Most deodorants are alcohol-based, and they create a more acidic environment on your skin, which in turn decreases the odour. Many of them contain olfactive notes similar to a standard perfume and add fragrance.
But due to their diluted composition, they stays for a lesser duration than a perfume and need to be reapplied after regular intervals.
Application Tip: Apply the deodorant in the morning after shower on clean, dry skin. A good deodorant should last an entire day.
Which One Should You Choose?
Both deodorants and antiperspirants have very singularly distinctive functions. So, go for antiperspirants if you have a problem of excessive sweating.
But if you’re only looking for odour management and just want to feel & smell fresh all day long, get a deodorant.
While both of them are considered to be fairly safe, antiperspirants can come with certain health risks for people with kidney issues.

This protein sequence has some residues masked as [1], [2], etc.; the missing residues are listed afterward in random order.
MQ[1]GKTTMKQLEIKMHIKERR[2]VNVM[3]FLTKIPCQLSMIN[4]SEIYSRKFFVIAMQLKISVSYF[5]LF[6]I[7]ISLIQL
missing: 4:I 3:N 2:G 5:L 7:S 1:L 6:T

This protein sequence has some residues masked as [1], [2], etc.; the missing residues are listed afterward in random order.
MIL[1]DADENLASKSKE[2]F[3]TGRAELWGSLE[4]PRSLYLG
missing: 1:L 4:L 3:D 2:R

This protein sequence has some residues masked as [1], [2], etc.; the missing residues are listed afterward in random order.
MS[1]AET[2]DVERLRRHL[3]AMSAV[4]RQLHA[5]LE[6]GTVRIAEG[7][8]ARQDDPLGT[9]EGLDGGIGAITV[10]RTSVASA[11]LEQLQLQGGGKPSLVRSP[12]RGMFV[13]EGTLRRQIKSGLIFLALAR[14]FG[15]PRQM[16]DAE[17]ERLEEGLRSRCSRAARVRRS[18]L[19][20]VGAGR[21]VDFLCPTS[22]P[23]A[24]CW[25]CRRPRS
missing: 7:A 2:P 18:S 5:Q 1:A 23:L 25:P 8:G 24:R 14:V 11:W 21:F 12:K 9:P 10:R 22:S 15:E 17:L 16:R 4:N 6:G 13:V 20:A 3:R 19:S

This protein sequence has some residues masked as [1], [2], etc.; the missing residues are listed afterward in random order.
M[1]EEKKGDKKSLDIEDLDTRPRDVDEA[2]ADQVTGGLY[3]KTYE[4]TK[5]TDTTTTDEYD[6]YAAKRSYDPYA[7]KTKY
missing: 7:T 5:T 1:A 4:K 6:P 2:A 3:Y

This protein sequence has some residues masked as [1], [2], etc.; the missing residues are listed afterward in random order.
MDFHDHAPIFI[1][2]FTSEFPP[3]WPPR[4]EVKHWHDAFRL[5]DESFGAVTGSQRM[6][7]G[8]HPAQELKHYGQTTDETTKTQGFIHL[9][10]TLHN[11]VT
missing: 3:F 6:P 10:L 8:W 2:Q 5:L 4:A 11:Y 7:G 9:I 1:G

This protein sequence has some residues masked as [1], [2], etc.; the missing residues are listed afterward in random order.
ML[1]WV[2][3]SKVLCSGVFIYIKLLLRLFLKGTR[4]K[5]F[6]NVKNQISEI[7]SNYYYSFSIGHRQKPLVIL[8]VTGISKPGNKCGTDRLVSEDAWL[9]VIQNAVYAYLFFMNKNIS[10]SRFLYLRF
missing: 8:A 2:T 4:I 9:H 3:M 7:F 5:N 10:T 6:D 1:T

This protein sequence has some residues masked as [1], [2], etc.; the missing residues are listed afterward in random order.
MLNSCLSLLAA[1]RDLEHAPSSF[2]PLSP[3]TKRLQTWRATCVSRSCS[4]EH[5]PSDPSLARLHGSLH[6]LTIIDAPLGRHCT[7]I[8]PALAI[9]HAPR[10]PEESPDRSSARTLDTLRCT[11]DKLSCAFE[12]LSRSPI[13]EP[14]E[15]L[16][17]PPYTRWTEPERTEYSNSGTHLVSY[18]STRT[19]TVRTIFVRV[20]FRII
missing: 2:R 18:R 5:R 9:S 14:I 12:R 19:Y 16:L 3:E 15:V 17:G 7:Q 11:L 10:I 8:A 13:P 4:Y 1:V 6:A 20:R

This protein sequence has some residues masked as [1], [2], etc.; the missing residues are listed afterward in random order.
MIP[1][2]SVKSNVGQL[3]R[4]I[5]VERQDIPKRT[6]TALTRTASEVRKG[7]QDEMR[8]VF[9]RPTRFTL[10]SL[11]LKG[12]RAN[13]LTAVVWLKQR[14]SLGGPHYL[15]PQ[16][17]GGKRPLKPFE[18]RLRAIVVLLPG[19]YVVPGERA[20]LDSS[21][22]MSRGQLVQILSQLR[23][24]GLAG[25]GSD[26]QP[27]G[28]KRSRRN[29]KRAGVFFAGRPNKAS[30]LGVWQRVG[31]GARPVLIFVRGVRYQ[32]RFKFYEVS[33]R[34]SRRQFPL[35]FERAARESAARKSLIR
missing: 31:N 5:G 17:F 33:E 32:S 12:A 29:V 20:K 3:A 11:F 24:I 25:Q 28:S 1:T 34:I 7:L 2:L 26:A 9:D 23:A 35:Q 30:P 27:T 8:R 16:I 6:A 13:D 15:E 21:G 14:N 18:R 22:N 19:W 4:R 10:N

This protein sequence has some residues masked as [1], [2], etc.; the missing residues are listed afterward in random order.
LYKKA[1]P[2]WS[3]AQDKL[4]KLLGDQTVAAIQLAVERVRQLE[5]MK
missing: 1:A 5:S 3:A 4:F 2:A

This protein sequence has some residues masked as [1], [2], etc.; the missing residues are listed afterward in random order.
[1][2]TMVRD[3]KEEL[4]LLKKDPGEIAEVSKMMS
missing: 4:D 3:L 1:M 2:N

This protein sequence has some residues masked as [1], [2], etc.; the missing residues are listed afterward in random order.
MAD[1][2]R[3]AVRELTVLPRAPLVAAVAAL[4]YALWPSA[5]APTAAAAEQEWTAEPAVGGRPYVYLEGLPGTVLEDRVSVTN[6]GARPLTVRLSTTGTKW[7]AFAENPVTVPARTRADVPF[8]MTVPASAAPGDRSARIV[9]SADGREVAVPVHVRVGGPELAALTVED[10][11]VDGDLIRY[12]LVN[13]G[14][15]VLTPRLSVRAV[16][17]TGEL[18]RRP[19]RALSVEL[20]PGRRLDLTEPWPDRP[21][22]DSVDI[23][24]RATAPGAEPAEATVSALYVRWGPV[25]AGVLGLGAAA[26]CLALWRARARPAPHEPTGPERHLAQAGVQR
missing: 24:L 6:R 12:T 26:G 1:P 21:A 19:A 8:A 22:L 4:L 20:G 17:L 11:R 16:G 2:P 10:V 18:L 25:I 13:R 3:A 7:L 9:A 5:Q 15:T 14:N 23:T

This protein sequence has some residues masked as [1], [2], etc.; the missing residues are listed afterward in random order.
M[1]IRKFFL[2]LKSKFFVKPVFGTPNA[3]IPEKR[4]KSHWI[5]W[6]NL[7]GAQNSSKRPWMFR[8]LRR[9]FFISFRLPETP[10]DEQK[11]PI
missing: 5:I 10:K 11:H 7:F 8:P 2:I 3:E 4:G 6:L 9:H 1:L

Since antiperspirants block the sweat glands, people with a kidney function of less than 30% may have difficulty clearing the aluminium in antiperspirants out of their bodies efficiently.
Are There Any Risks Involved
It's not the product, it's the ingredients.
The best way out is to read the labels and understand if you might be allergic to anything mentioned there.
Sharing with you some of the possible risks below:
Skin Irritation: If you have sensitive skin, there is a high chance that your skin might not like either of them. The possible visible effects are redness, itching, or a rash when using deodorants or antiperspirants. Do a patch test before us and if you experience anything like this, stop right there and don’t continue with them. For people with normal skin they’re fairly safe.
Allergic Reactions: Many deodorants for men and antiperspirants have added fragrances in them along with preservatives, and other chemicals, all of which pose a risk of allergic reactions. You can easily find fragrance-free options if you already have a skin condition.
Aluminium Content from Antiperspirants: There has been some concern about the potential long-term health effects of aluminium content, which includes breast cancer and Alzheimer's disease. However, the data to support this is very limited and there is no evidence to back the relationship between aluminium in antiperspirants and these health conditions.